In roughly a year’s time, the next generation of PlayStation will begin with the debut of the PlayStation 5. With only a year to go, PS5-related rumors have been popping up left and right, and fans have been analyzing anything that could hint at features of the new console with the utmost scrutiny. That’s why the latest Sony patent that’s been uncovered has people intrigued, if a bit confused.
Dutch website LetsGoDigital reports that Sony registered a new patent at Brazil’s National Institute of Industrial Property (INPI) in late June this year. Said patent appears to be for some sort of cartridge designed by Yujin Morisawa, Senior Art Director at Sony Interactive Entertainment’s Corporate Design Center. He’s the guy in charge of designing all products associated with the PlayStation brand, so if anyone’s going to design something new for Sony, it’s probably going to be him.
Lending some credence to LetsGoDigital’s claim is the fact that this is playing out identically to this summer’s reveal of what turned out to be the PS5’s development kits. Like this one, that began with the site claiming Sony had filed a patent with the INPI that cited one of Sony’s top executives as the designer. A later leak appeared to confirm that report with photos of the dev kits, so there’s a fair chance that LetsGoDigital is right again and Sony is indeed designing a cartridge for… something.
That’s the biggest mystery so far. The patent offers no clue as to what Sony intends to use a cartridge for, and while it’s tempting to assume this has something to do with the PS5, fans already know that the PlayStation 5 will come with a disc-drive capable reading 100 GB discs. Of course, given that this all still rumor and speculation, one could argue that perhaps that Sony is developing some sort of dual-system that utilizes both cartridges and game discs, so maybe the cartridges are being designed for the PS5 after all.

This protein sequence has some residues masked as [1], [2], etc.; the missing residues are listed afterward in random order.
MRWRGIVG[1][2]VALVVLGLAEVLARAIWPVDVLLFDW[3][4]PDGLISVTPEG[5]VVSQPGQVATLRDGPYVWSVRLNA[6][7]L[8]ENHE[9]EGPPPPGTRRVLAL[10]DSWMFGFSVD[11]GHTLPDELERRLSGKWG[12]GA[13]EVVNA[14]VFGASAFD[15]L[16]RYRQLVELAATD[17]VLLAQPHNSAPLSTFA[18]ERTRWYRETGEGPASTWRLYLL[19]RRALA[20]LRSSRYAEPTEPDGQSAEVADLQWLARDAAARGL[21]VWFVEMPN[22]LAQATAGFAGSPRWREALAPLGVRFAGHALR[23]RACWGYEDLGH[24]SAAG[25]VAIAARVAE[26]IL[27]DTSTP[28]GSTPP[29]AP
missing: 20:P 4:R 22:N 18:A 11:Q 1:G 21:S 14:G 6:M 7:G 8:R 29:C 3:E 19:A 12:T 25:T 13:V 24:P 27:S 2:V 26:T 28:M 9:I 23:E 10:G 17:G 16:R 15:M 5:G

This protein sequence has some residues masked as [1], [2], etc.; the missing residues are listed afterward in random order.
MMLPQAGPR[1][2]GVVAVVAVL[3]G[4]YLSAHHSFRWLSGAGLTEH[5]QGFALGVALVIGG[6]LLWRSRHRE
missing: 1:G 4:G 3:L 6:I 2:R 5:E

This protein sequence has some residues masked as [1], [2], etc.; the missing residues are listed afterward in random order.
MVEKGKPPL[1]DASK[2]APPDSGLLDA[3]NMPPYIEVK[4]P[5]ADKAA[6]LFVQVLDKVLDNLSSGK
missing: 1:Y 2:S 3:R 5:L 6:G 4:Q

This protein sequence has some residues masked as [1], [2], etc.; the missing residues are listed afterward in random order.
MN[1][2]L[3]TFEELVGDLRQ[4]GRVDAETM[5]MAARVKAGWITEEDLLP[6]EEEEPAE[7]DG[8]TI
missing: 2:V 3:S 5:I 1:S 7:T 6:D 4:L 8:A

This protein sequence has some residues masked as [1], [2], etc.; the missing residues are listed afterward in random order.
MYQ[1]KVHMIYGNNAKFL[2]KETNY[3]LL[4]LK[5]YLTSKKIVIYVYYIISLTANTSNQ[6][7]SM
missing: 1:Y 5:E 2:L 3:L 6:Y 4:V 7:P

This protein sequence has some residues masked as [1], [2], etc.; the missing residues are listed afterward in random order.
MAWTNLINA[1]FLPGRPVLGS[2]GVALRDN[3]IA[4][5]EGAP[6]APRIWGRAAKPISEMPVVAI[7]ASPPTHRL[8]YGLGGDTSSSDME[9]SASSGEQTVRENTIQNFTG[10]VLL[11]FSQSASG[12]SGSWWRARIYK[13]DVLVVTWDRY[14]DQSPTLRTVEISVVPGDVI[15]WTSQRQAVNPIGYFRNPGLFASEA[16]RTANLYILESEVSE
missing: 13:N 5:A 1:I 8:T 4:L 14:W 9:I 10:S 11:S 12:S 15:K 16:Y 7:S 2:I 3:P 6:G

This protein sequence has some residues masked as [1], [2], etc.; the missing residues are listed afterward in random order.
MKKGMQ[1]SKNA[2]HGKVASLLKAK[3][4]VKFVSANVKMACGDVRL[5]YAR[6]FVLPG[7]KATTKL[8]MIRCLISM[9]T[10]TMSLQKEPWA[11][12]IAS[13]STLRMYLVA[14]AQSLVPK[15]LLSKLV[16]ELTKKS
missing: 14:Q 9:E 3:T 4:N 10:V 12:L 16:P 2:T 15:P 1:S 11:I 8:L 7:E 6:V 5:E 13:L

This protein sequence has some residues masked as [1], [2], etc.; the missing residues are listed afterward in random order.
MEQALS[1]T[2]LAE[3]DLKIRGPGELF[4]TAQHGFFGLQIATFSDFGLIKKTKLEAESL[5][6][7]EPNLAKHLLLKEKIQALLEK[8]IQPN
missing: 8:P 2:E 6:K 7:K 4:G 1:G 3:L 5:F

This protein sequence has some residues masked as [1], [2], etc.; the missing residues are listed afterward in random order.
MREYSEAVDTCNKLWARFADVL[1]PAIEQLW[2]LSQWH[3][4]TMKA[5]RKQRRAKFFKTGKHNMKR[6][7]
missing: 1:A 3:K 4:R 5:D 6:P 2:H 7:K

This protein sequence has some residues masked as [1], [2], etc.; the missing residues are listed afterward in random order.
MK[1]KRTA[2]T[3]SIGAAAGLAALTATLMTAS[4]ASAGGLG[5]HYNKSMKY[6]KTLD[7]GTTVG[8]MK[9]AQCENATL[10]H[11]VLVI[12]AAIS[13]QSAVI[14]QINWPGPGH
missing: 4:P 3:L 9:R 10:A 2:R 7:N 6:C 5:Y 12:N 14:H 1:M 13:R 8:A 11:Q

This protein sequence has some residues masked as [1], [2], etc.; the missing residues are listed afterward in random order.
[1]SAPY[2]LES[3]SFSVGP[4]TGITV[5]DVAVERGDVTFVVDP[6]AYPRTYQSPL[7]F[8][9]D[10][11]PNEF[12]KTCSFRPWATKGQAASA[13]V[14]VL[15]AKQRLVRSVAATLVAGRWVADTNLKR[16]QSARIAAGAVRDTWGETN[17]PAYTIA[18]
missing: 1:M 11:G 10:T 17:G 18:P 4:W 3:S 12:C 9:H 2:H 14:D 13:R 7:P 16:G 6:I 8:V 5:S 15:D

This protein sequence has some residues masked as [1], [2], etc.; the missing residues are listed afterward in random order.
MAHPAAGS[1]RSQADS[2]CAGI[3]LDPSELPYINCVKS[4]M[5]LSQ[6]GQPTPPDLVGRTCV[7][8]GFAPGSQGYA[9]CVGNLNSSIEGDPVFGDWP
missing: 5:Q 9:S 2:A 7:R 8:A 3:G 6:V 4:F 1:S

The thing is, though, Sony has never utilized cartridges for its home consoles, and since cartridges have traditionally offered less storage space than discs, that probably won’t change for the PS5. If anything, this patent could signal the development of a new Sony handheld, but this is also unlikely. After all, Sony has effectively given up on its current handheld, the underperforming PlayStation Vita, and announced that it has no plans for a successor, but perhaps it changed its mind since then?
But then, given that it’s a patent, it’s possible that Sony has no plans for next-gen PlayStation cartridges and only patented Morisawa’s design to keep it out of competitors’ hands. Maybe that’s all it is, or maybe it’s not. Until new information emerges, fans can only guess what this patent could be for. If it is for the PS5, though, there’s a chance we’ll learn something at the official PS5 reveal allegedly happening in February 2020.
The PlayStation 5 launches Holiday 2020.